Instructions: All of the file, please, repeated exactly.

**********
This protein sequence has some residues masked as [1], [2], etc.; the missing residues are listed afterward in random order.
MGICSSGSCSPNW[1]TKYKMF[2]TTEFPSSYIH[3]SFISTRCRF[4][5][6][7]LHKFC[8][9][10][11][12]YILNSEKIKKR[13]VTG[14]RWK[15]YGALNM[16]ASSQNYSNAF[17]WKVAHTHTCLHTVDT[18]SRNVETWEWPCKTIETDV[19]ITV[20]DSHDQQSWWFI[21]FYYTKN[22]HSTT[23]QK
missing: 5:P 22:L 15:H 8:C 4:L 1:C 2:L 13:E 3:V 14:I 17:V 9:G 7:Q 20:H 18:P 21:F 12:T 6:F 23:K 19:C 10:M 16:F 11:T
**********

This protein sequence has some residues masked as [1], [2], etc.; the missing residues are listed afterward in random order.
MGICSSGSCSPNW[1]TKYKMF[2]TTEFPSSYIH[3]SFISTRCRF[4][5][6][7]LHKFC[8][9][10][11][12]YILNSEKIKKR[13]VTG[14]RWK[15]YGALNM[16]ASSQNYSNAF[17]WKVAHTHTCLHTVDT[18]SRNVETWEWPCKTIETDV[19]ITV[20]DSHDQQSWWFI[21]FYYTKN[22]HSTT[23]QK
missing: 5:P 22:L 15:H 8:C 4:L 1:C 2:L 13:E 3:V 14:I 17:V 9:G 7:Q 20:H 18:P 21:F 12:T 6:F 23:K 19:C 10:M 16:F 11:T